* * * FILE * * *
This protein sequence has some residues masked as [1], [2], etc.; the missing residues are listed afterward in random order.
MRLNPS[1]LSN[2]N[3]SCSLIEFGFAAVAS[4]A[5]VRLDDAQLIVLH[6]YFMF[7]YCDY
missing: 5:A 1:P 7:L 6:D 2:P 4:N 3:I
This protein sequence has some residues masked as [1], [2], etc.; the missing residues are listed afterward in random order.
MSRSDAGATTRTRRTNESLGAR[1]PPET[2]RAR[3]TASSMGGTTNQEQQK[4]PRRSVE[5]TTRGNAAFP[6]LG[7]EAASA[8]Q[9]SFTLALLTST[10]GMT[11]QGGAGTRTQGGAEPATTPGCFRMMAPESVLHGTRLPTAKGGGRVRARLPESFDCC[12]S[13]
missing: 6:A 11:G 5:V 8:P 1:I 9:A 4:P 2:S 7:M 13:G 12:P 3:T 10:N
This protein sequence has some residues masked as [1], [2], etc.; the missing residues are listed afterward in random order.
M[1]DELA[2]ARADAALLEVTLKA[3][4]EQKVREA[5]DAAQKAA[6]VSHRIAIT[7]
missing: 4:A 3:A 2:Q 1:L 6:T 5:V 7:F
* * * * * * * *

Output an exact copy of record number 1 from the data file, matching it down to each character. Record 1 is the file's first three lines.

This protein sequence has some residues masked as [1], [2], etc.; the missing residues are listed afterward in random order.
MRLNPS[1]LSN[2]N[3]SCSLIEFGFAAVAS[4]A[5]VRLDDAQLIVLH[6]YFMF[7]YCDY
missing: 5:A 1:P 7:L 6:D 2:P 4:N 3:I